AnnaStills/Getty Images

Is no credit better than bad credit?

Having no credit is typically better than having bad credit, but both can make your life more difficult in similar ways


Having no credit or poor credit can affect your ability to qualify for a credit card or a loan, and you could even struggle to rent an apartment on your own. Fixing both issues is a similar process.

The content on this page is accurate as of the posting date; however, some of our partner offers may have expired. Please review our list of best credit cards, or use our CardMatch™ tool to find cards matched to your needs.

Having no credit is typically better than having bad credit, mostly because having no credit is easier to fix. That said, no credit and poor credit can make your life more difficult in similar ways. For example, you may not be able to qualify for a credit card or a loan with no credit or a low credit score, and you could even struggle to rent an apartment on your own.

Interestingly, the steps you need to take to fix no credit and bad credit are pretty much the same. To build credit history or repair credit mistakes from the past, you have to find a way to get approved for some sort of credit so you can get on the right path.

Here’s everything you need to know about the difference between no credit and bad credit — and how to turn either situation around.

No credit vs. bad credit: What’s the difference?

No credit means you have no credit history at all. This may be the case if you’ve never had a credit card or a loan, and if you’ve never had any sort of bills in your name. When you have no credit, your credit score isn’t zero. Instead, you have no credit score at all.

Bad credit means you do have credit history on your credit reports, but that you have made mistakes in the past. For example, you may have a history of late payments, or you may have had accounts in default or a bankruptcy on your record. Using the FICO scoring method, any score below 580 translates into a bad score.

Why having bad credit is worse than no credit

Generally speaking, having no credit history is better than having bad credit. After all, having no credit means you have a clean slate to work with, whereas having bad credit means creditors already have proof that you handled credit irresponsibly in the past.

With bad credit, for example, you’ll have to take extra steps to prove your creditworthiness and you may struggle to get approved for a credit card or loan that could help you prove you are in a better place.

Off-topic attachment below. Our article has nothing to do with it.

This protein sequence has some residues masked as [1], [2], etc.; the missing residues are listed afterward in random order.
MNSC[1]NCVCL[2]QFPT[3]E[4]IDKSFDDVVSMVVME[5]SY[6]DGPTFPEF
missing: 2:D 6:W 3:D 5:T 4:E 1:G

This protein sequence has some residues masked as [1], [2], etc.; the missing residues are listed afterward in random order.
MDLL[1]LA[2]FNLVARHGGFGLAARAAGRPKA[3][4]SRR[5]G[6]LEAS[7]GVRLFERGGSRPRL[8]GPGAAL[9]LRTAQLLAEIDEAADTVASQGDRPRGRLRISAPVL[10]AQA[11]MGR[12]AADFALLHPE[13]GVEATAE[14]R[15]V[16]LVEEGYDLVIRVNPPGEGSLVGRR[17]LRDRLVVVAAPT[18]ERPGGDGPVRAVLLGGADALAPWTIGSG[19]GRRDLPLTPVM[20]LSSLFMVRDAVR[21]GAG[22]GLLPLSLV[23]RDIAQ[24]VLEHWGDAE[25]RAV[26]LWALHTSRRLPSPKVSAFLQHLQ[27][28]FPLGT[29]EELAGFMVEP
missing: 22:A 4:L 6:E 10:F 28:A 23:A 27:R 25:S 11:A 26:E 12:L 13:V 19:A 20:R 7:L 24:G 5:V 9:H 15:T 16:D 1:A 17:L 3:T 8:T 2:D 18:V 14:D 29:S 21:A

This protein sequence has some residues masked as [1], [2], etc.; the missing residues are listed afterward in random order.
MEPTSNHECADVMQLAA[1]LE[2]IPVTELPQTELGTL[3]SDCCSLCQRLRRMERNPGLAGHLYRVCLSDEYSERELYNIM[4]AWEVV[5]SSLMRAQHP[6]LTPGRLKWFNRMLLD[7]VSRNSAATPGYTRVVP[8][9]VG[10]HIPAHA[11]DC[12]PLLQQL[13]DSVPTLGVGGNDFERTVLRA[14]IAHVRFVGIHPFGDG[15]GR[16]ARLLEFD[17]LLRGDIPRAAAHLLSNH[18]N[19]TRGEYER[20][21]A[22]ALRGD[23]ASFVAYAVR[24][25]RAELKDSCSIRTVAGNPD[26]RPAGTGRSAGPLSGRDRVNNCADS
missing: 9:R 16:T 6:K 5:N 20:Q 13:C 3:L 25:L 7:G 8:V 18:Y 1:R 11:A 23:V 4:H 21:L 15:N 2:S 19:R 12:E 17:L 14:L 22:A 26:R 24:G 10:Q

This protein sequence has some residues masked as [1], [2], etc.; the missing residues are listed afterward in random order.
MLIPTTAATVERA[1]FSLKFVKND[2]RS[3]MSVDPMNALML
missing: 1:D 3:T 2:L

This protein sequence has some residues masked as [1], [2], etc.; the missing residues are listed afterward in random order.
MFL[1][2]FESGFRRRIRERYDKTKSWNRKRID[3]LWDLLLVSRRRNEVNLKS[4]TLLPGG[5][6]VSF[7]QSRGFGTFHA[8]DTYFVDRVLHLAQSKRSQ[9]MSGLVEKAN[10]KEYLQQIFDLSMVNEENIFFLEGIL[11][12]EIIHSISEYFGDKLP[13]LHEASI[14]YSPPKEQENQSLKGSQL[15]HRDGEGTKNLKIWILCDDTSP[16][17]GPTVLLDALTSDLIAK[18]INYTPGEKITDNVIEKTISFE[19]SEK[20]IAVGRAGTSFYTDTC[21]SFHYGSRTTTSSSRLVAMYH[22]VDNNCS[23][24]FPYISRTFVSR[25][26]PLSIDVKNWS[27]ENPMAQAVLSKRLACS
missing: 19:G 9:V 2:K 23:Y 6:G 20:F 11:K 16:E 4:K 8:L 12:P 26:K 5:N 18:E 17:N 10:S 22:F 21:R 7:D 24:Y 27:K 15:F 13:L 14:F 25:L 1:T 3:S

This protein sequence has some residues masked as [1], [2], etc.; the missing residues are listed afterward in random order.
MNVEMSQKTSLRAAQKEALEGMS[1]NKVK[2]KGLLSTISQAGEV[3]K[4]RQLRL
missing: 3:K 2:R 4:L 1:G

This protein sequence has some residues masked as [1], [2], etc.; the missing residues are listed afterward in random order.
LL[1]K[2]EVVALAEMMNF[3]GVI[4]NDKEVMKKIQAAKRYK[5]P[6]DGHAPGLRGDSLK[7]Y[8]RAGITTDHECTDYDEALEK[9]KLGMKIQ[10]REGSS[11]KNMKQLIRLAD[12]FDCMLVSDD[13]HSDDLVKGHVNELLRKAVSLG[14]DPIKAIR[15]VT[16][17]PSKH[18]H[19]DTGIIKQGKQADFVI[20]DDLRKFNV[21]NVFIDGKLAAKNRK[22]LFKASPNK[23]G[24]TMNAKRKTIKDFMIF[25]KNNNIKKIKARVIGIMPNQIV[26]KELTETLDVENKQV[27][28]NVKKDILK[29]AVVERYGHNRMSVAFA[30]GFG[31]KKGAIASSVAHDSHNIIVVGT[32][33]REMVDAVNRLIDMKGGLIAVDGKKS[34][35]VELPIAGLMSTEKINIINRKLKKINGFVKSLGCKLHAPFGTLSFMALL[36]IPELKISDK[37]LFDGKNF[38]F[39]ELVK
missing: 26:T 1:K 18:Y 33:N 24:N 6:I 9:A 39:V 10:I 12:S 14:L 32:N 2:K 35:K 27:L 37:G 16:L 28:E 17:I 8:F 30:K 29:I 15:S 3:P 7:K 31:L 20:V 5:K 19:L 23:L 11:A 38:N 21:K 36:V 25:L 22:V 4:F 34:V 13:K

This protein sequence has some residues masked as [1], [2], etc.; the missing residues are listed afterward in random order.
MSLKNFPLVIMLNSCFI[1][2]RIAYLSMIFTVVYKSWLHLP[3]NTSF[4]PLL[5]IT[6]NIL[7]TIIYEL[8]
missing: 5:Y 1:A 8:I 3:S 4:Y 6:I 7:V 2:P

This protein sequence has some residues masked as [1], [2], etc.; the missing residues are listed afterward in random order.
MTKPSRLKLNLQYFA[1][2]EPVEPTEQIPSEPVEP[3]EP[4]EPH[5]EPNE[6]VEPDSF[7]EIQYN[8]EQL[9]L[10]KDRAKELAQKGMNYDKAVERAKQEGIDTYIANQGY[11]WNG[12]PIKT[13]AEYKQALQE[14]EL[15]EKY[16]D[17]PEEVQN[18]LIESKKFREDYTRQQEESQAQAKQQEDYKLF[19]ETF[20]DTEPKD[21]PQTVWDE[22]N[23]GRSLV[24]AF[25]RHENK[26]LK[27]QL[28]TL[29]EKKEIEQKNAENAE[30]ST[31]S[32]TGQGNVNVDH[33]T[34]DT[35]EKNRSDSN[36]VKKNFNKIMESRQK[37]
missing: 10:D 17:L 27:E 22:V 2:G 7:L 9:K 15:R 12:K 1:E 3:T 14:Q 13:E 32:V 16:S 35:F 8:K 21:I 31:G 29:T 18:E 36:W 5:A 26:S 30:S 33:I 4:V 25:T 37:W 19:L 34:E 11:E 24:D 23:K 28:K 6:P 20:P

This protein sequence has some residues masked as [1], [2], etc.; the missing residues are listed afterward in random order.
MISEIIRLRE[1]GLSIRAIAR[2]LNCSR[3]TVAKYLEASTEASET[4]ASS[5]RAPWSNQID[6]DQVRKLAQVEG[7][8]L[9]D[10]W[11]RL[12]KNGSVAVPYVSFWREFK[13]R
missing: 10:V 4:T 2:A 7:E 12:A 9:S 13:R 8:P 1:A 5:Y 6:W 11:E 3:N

Bad credit can also affect your ability to rent your own apartment, and you may have to pay sky high insurance rates as well. Bad credit can even prevent you from getting a job you apply for if an employer asks to see a modified version of your credit report.

If you have no credit, on the other hand, you can typically start improving your score on a faster timeline. You don’t have anything from your past to make up for, and you can begin working toward having excellent credit with every on-time credit card or loan payment you make.

6 ways to improve your credit score either way

Whether you have no credit or bad credit, your path to a better future is mostly the same. Here are some steps you can take to build credit and improve your credit score either way:

  1. Look over your credit reports. It can help to look over your credit reports from all three credit bureaus — Experian, Equifax and TransUnion. This step can help you discover any issues on your reports so you can fix them, and you can see this information for free through the website
  2. Resolve any old accounts in default or collections. If you have bad credit due to accounts in default, you’ll want to take steps to resolve them immediately. This can mean paying off past due balances or reaching out to the creditor to set up a payment plan.
  3. Consider a secured credit card or a credit-builder loan. Whether you have no credit at all or bad credit, a secured credit card issuer may approve you when others will not. This type of credit card requires you to put down a cash deposit as collateral, but your credit payments will be reported to the three credit bureaus, which will help you build or repair your score over time.
  4. Keep balances low. If you do get approved for a credit card of any kind, keep your utilization rate below 30 percent for the best results. This means that for every $500 in available credit you have, you should keep your balance below $150.
  5. Look for a credit-builder loan. You can also look into credit-builder loans, which essentially let you make payments to a savings account, and those payments will get refunded to you later. Since credit-builder loans report your payments to the credit bureaus, they can help you build credit or improve your credit score.
  6. Become an authorized user. If someone in your life has excellent credit and a willingness to add you as an authorized user on their credit card, let them. Provided the primary account holder uses their card responsibly and makes on-time payments, this can help you build credit by piggybacking off theirs.

Bottom line

Whether you have no credit or bad credit, the story is mostly the same. The only way to turn your situation around is to get to work right away, and that means looking for ways to build or improve your credit.

Fortunately, there are ways you can do just that, either by using any credit you have now responsibly, becoming an authorized user or applying for credit products geared to poor credit or no credit.

Editorial Disclaimer

The editorial content on this page is based solely on the objective assessment of our writers and is not driven by advertising dollars. It has not been provided or commissioned by the credit card issuers. However, we may receive compensation when you click on links to products from our partners.

Credit Card Rate Report
Cash Back

Questions or comments?

Contact us

Editorial corrections policies

Learn more